At the end of the second month, as the maxilla develops, a partition between the primitive nasal chambers and the oral cavity begins to form. The anterior aspect of this partition is derived from the area of the upper jaw formed by the medial nasal processes (intermaxillary segment) and is called the primary palate (median palatine process). Most of the palatine partition, however, is derived from the medial growth of shelf-like processes originating from the maxillary process called the palatine shelves (lateral palatine processes). This segment of the palate is called the secondary palate. As the secondary palate is formed, the nasal septum grows inferiorly toward it. The nasal septum and the two palatine shelves unite to form separate right and left nasal chambers, an oral cavity, and the definitive choanae.


Summary of Development of Major Salivary Glands and Teeth

The salivary glands develop by the evagination of the buccal ectoderm during the 6th and 7th week of development. A band of buccal ectoderm (dental ledge) pushes into the underlying mesenchymal tissue around the entire arc of both the upper and lower jaws. This ectoderm forms the enamel organ, whose ameloblasts give rise to the enamel of each tooth. The cementum and dentin of each tooth develop from mesenchyme (ectomesenchyme) lying internal to the enamel organ. Odontoblasts lining the tooth pulp form the dentin.


Development of the Hypophysis

In 3 1/2 week embryos, the ectoderm found in front of the oral plate forms a diverticulum. This diverticulum develops into Rathke's pouch. It makes contact with a diverticulum from the floor of the forebrain called the infundibulum which is destined to be the infundibular (neural) stalk and the pars nervosa of the adult hypophysis. After the pouch breaks away from the stomodeum, the portion of Rathke's pouch contacting the infundibulum becomes the pars intermedia of the adult pituitary gland. The more rostral portion of Rathke's Pouch thickens and becomes pars distalis. The original lumen of Rathke's pouch remains for a time, but in humans usually obliterates. A pair of lateral buds arise from Rathke's pouch and form a collar about the infundibular stalk. This collar of tissue becomes the pars tuberalis.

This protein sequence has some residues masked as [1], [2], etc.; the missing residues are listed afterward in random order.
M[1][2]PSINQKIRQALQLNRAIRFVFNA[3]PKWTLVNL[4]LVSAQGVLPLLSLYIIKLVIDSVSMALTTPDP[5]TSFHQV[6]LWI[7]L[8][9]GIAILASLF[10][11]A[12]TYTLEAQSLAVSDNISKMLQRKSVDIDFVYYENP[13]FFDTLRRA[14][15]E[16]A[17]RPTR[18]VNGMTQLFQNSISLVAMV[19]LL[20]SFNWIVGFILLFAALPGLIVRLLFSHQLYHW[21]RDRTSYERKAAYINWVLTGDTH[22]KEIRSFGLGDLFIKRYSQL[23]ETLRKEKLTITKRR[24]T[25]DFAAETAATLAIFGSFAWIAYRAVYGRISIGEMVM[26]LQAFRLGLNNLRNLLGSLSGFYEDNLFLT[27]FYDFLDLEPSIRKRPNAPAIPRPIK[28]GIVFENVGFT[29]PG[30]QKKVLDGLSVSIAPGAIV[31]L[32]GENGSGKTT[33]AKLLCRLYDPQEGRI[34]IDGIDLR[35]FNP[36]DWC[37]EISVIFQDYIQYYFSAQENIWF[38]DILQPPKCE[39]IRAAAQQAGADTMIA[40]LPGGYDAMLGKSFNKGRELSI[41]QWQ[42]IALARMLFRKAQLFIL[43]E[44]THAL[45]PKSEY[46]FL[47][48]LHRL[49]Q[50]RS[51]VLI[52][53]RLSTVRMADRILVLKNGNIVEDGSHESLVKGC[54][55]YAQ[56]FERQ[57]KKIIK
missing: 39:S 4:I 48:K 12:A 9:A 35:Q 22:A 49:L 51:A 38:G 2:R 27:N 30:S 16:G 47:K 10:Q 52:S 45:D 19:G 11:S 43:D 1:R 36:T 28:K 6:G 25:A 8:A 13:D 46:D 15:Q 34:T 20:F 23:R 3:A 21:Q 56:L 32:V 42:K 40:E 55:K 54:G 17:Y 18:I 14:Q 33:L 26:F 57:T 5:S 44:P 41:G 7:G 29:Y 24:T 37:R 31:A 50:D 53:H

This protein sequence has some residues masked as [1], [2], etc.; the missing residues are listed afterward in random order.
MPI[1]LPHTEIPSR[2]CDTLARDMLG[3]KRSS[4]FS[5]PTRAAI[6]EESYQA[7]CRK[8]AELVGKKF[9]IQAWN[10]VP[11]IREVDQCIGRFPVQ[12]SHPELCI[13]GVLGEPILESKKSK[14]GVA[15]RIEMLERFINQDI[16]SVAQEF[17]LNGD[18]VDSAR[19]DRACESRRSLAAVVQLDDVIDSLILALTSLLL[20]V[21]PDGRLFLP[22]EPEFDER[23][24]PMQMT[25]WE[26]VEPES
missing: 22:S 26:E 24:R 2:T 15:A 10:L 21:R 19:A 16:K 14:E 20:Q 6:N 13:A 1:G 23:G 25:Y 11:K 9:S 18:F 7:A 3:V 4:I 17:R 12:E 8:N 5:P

Developmental Defects

1. Cleft (hare) lip and cleft jaw: the medial nasal processes do not fuse with the maxillary processes.

2. Median cleft of upper lip: The 2 medial nasal processes fail to fuse. This is often accompanied by mental retardation.

3. Median cleft of lower lip: Failure of fusion of 2 mandibular arches.

4. Cleft palate and/or uvula: the palatine shelves fail to fuse with each other and/or with the primary palate.

5. Oblique facial cleft: The nasolacrimal duct remains exposed due to the lateral nasal process failing to fuse with the maxillary process It can occur along with a cleft lip.

Other Web Resources

The Pediatric Pathology Index: Look specifically at the pictures of cleft lip & palate.

American Cleft Palate-Craniofacial Association (ACPA)

WIDE SMILES: Cleft Lip and Palate Resource

Cleft lip/palate picture from the University of Utah